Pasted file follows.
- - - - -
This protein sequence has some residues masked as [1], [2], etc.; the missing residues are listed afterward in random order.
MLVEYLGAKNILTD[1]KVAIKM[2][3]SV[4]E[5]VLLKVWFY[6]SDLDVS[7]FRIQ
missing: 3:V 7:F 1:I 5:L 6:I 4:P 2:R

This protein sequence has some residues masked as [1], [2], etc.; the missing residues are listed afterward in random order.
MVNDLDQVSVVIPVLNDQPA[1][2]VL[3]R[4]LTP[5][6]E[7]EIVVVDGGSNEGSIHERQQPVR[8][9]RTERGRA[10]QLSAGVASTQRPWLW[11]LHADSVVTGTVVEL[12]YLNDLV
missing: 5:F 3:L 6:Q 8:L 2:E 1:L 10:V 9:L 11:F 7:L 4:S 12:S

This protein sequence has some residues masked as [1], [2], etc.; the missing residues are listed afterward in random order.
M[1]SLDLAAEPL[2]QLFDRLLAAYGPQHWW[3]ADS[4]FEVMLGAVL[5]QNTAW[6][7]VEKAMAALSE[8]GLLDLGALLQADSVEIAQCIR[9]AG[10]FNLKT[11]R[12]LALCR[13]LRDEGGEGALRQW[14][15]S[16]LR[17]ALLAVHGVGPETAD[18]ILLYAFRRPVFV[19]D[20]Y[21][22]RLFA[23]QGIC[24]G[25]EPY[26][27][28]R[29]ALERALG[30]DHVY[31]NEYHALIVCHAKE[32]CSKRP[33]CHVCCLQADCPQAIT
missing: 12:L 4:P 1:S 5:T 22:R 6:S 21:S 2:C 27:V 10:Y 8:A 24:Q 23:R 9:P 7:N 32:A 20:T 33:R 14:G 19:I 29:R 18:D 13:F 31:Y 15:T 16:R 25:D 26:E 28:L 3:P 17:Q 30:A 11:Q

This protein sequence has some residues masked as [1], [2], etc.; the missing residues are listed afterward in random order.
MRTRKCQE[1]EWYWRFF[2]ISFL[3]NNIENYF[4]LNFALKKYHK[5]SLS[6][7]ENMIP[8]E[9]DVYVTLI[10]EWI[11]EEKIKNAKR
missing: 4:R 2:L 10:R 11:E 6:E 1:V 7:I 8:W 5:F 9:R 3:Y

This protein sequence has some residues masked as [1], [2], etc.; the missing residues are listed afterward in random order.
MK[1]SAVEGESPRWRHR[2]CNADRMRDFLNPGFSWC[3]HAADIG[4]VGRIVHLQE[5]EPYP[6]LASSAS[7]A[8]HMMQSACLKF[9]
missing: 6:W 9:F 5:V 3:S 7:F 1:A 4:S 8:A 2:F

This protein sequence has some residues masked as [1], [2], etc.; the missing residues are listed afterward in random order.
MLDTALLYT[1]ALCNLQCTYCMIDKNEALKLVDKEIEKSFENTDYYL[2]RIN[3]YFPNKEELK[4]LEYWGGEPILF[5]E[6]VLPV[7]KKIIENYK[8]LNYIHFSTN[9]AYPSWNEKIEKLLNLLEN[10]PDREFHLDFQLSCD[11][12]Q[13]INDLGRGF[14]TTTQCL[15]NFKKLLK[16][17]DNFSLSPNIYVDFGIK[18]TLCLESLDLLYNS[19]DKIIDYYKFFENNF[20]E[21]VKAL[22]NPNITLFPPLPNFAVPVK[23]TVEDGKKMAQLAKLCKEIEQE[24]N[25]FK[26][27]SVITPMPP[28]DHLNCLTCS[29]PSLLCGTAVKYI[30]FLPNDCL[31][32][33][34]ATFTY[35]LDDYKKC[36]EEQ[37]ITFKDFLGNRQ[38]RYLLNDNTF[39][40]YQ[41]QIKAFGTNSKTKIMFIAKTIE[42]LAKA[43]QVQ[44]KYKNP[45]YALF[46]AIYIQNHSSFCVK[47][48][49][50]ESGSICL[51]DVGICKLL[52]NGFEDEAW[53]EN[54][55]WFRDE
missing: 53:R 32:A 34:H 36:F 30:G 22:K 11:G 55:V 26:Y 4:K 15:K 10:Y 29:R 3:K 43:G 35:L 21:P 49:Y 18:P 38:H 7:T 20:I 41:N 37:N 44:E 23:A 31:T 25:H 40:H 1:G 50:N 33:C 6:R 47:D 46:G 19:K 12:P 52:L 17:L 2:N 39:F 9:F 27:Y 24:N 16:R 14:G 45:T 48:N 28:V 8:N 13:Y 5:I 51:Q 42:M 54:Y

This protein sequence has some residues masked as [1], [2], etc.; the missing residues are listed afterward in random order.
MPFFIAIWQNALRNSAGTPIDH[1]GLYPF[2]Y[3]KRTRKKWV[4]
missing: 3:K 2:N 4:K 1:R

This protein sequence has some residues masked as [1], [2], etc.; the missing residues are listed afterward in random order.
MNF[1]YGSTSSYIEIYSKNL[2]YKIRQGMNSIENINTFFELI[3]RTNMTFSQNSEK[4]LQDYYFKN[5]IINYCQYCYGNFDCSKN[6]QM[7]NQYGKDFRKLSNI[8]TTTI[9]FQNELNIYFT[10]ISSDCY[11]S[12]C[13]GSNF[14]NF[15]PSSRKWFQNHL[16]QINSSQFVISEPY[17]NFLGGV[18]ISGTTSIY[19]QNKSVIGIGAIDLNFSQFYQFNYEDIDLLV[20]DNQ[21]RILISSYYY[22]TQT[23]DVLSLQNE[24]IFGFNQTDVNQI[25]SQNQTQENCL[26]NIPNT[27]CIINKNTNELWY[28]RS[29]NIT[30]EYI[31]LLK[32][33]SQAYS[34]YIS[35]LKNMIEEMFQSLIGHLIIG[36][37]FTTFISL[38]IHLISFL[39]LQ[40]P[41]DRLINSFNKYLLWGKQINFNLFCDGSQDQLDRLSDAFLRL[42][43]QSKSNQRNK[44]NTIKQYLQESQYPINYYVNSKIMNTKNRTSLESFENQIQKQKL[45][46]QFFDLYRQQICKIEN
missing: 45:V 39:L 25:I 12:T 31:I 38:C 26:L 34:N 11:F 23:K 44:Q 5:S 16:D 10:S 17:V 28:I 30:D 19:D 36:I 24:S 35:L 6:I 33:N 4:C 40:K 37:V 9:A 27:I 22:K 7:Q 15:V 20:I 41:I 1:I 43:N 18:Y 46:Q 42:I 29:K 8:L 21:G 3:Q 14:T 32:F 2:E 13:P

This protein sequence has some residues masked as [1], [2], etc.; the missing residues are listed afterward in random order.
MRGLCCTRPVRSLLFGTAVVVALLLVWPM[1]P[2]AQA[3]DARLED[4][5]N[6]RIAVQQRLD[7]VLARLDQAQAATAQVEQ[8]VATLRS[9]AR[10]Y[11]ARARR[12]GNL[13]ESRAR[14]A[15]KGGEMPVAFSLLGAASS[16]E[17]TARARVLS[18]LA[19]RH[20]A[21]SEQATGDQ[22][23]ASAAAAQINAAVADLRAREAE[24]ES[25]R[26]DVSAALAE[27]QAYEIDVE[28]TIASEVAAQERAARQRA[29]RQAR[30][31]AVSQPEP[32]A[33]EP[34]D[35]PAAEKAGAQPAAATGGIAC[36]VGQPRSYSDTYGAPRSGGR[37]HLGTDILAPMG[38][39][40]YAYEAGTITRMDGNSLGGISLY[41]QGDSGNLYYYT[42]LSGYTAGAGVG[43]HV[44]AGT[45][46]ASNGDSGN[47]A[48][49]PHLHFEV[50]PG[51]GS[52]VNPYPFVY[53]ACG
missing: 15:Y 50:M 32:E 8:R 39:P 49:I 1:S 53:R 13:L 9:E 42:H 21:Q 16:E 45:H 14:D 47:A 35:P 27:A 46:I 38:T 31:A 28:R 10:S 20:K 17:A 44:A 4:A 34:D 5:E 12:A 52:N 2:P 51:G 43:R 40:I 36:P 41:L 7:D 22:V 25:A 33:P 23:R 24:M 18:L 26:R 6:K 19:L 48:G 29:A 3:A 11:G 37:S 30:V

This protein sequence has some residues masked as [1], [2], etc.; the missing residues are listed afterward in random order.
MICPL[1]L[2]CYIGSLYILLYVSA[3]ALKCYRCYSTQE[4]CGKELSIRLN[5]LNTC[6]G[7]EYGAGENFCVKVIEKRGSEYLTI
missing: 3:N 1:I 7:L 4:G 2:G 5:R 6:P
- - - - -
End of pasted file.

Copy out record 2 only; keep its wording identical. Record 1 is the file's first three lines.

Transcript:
This protein sequence has some residues masked as [1], [2], etc.; the missing residues are listed afterward in random order.
MVNDLDQVSVVIPVLNDQPA[1][2]VL[3]R[4]LTP[5][6]E[7]EIVVVDGGSNEGSIHERQQPVR[8][9]RTERGRA[10]QLSAGVASTQRPWLW[11]LHADSVVTGTVVEL[12]YLNDLV
missing: 5:F 3:L 6:Q 8:L 2:E 1:L 10:V 9:L 11:F 7:L 4:S 12:S